Living Stones

Recently retired diaconal minister Allison Halstead shares  her May 2017 reflection to the Manitoba North West Ontario Conference.

I recently hiked Hadrian’s Wall in northern England. A stone wall made of squared stone 120 km long, 3 m wide, 5-8 m high. There’s not much of it left and some think that’s a shame — we humans seem to love a good wall!

But as I walked, I thought – the wall is still here , or the stones are – the carefully chosen, shaped, and placed rocks are still here — but now in stone fences that divide pastures so sheep may safely graze, in bridges and roads so all may safely travel, and in barns and houses so all may safely dwell.

I stayed in a stone cottage B&B halfway along, arriving tired, cold, and sore, and was met with , “Hello! Come in. Would you like a cup of tea, pet? Where are you from?”

Canada

“Ah – and what do you do?”

Retired.

“And what are you tired from?”

The church

“The church! You don’t look brainwashed!!!”

(oh oh, does this mean no tea?)

After much head shaking and ribbing, I headed up to bed, but was asked, “Could you stop a minute to explain something – cause you should know?!” He was watching a TV miniseries about the 12 tribes – did I know about them? Are they in the bible? — Yep

Well, could I explain this bit…and there we were, watching the telly. The prequel to the 12 tribes bit; Jacob stopping in his fear and remorse, to turn and meet Esau who’s chased him down after all these years . “So, why all the argy-bargy?”

So I explain they are brothers, the younger betrayed and hurt the older many years before.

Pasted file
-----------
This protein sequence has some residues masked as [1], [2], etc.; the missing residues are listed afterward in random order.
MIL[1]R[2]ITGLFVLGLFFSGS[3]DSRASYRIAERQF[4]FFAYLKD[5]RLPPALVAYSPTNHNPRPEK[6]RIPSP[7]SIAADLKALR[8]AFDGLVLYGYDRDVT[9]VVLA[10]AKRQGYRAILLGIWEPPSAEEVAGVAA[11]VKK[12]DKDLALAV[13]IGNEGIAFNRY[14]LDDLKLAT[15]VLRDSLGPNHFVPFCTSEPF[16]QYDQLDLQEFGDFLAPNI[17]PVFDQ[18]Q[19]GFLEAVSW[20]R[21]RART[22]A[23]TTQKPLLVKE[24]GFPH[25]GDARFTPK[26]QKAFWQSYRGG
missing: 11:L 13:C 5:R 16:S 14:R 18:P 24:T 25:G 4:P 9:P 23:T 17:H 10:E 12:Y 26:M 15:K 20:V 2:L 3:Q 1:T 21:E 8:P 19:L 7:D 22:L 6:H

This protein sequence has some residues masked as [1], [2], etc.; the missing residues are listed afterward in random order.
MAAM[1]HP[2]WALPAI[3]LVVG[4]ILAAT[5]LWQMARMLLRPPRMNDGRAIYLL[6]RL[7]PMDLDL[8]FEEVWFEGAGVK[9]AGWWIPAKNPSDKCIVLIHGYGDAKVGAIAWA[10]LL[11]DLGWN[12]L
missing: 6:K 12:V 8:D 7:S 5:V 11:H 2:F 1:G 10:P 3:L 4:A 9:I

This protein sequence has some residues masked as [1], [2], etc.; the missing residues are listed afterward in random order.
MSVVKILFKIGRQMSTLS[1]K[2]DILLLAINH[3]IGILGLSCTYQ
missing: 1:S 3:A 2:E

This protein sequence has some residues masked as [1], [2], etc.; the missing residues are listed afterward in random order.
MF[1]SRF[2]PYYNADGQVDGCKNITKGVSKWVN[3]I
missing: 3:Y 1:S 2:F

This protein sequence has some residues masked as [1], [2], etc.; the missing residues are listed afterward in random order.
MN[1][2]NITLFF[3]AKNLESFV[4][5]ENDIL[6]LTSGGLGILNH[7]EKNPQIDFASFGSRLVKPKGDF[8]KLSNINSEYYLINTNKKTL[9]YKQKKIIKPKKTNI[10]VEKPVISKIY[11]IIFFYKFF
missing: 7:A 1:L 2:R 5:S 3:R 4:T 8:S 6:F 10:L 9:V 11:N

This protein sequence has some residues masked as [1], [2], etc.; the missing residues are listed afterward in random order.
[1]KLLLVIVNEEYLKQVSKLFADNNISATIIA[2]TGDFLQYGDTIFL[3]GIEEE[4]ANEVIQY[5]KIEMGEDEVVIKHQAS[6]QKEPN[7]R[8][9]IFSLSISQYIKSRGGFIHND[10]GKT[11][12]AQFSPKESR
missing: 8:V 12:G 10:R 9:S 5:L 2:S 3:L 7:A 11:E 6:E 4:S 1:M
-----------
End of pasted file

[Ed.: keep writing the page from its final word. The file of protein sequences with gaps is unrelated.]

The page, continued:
So – it’s about family? — Real family, like!”

“Yep, lots of real family stuff in the bible.”

Then, something shifts, and I am told about a Christmas Eve he’d slipped into the back of the Parish church to listen to the music and singing, and the Priest talked a bit too. “They were having some do”

Ah, a service

“And it was so peaceful, I stayed.”

And another stone fell out of the wall, and moved to a new place.

We worry about changes, and relationships, and ambiguity about our church. What will it look like? What will we lose? Will it survive?

I think the church is like the wall – formed of chosen , called, shaped, carefully placed stones just as Jesus called the first ones and we continue to be called and shaped to be the church in this place —and will be in the future. But as living stones.

Those who know me know my love of poetry. Liz Zetlin’s poem, “What I love here”, in Waging Peace: Poetry and Political Action, in the last stanza speaks of what I love here are the stories we hold like stones in the palm of our hand – moving against one another in their telling and retelling, helping reshape each other so the hard and hurtful edges are worn away and their internal beauty is revealed.

Isn’t that our journey as living stones?

Allison Halstead

*Stone fence image by Paul VanDerWerf